Workers at transport giant Toll have voted convincingly in support of protected industrial action, sending a powerful message to the company that they are willing to fight for a fair agreement that guarantees their job security, workplace safety, fair superannuation, as well as protecting against the threat of outsourcing.
The result announced by the Australian Electoral Commission, means that workers at Toll will be in a position to take protected industrial action, up to and including 72-hour work stoppages.
Transport Workers’ Union (TWU) National Secretary Tony Sheldon said that 85% of votes cast supported taking protected action, sending a clear signal that Toll workers are willing to stand up for their rights at work and will not agree to a second rate deal that threatens their ability to provide for themselves and their families in years to come.
“Since April, TWU members have been in there negotiating with management for an agreement that recognises that it’s the blood, sweat and tears of the workers that make Toll the Aussie success story it is.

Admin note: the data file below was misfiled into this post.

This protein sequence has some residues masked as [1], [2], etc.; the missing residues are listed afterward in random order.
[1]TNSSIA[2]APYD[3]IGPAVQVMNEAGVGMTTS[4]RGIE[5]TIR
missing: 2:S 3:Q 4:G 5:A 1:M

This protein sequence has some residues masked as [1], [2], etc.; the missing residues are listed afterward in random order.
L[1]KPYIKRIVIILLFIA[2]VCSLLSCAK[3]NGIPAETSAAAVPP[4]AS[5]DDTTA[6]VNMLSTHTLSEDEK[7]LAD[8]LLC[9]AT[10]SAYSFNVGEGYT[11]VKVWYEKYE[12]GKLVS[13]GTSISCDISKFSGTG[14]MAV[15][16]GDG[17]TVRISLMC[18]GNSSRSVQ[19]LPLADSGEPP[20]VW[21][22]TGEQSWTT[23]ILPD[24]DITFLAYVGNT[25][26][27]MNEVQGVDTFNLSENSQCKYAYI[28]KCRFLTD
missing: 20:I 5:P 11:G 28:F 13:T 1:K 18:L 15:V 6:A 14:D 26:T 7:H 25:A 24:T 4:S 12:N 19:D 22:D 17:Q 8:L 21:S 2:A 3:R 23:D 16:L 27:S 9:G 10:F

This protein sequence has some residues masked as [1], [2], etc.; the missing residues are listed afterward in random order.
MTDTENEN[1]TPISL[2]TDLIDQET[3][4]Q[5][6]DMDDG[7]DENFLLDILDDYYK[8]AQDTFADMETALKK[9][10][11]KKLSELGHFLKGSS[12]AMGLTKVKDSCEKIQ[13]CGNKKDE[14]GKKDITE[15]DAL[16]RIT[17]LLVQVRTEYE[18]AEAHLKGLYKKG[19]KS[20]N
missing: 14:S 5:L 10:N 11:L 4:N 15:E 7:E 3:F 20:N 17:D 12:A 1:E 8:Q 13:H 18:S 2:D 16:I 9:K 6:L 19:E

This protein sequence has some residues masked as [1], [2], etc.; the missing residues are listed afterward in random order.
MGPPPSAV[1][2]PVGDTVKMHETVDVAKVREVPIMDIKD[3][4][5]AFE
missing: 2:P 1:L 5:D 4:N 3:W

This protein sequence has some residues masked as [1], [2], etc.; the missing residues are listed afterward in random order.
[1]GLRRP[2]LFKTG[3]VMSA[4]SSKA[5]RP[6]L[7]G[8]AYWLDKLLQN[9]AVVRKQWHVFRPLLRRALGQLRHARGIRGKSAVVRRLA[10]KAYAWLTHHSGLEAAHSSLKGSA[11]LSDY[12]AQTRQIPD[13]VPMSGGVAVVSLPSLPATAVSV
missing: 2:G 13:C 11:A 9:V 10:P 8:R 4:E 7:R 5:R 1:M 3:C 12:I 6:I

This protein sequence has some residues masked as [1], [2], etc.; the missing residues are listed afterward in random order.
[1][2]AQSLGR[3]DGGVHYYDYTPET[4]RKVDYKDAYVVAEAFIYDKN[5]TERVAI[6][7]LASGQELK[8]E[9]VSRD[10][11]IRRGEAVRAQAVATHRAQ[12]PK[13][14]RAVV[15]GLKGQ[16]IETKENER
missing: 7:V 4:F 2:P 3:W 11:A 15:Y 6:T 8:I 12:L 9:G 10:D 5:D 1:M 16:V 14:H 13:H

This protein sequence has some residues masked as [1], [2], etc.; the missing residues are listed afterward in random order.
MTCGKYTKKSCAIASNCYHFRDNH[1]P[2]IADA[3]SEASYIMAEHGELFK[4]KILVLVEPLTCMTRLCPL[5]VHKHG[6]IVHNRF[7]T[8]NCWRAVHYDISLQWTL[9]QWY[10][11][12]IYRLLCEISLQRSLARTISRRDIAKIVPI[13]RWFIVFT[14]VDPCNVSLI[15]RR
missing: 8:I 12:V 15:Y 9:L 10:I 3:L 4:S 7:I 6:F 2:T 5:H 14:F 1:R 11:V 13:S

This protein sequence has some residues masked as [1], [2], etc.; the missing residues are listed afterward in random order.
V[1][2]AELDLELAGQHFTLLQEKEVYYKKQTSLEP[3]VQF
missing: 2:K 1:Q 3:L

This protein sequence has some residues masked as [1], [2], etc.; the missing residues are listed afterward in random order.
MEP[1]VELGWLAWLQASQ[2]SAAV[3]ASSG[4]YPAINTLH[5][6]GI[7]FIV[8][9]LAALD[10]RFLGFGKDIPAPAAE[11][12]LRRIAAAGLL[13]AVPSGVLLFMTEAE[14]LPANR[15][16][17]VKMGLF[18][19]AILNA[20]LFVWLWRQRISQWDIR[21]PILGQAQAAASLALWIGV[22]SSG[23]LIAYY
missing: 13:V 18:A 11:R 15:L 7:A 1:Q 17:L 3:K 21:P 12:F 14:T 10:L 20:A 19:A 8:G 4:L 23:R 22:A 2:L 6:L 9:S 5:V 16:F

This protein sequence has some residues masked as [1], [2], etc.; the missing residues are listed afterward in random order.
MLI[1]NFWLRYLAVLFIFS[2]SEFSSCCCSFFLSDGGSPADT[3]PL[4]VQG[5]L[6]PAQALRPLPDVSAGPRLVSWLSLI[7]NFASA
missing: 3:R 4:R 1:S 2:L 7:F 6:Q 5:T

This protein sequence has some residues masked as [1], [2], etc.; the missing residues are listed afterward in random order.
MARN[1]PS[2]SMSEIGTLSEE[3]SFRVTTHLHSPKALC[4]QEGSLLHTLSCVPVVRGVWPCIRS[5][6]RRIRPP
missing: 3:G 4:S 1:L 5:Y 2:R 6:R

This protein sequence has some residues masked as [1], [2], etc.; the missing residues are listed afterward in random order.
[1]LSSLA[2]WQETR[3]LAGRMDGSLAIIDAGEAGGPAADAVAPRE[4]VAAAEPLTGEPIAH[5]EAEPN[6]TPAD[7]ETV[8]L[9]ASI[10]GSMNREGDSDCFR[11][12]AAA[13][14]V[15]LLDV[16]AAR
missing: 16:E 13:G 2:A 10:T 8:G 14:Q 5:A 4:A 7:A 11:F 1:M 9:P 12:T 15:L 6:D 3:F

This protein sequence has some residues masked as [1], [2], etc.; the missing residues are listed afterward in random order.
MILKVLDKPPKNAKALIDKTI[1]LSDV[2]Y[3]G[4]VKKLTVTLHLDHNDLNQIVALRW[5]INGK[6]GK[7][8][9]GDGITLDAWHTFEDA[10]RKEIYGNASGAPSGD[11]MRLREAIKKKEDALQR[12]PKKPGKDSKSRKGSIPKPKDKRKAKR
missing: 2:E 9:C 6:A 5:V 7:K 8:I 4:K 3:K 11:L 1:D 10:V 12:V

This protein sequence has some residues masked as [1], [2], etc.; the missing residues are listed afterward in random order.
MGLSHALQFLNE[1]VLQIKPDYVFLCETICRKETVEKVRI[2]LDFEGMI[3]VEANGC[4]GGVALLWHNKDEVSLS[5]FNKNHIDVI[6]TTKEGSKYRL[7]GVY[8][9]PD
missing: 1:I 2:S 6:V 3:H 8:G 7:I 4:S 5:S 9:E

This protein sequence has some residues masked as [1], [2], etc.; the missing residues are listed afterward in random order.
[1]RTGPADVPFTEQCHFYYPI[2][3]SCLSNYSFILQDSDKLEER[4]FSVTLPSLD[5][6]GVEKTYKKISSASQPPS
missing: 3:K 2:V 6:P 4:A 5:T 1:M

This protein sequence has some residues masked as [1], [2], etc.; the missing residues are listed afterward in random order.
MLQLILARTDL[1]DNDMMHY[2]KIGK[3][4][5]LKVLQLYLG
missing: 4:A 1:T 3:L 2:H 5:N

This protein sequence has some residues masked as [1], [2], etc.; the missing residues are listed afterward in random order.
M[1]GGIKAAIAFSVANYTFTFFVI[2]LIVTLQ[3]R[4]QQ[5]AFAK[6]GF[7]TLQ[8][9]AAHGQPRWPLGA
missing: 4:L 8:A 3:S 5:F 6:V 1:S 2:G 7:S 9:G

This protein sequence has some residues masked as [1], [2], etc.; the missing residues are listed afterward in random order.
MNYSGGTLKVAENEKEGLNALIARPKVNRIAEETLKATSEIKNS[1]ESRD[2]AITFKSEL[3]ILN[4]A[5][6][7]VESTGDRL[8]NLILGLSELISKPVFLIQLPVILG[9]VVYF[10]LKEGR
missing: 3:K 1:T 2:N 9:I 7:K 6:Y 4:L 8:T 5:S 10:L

“It’s always been our intention to reach an agreement with the company that our members can vote on, but after more than 100 hours of negotiations we still remain some distance apart.
“Just last week the company announced a record profit of $282 million for the last financial year. The company’s shareholder dividend has grown year after year. TWU members are seeking a fair agreement that recognises their role in the continued success of Toll and ensures that their job security, conditions and safety standards won’t be undermined.”
Truck driver Steve Newton from Sydney, is part of the member-led negotiation team trying to achieve a fair agreement.
“We voted for protected action because we want management to know that if it comes to it, we’re willing to do what it takes to make sure that our jobs, conditions and safety standards cannot be outsourced”, said Steve.
Mr Sheldon continued, “Following on from this decision, our member led-negotiation team will now meet to decide on the appropriate scope and size of industrial action in the event that the deadlock is not broken.
“Negotiations continue and I hope that we can avoid industrial action. But with management refusing to listen to what’s important to their workers, TWU members are more determined that ever to stand up for their rights.”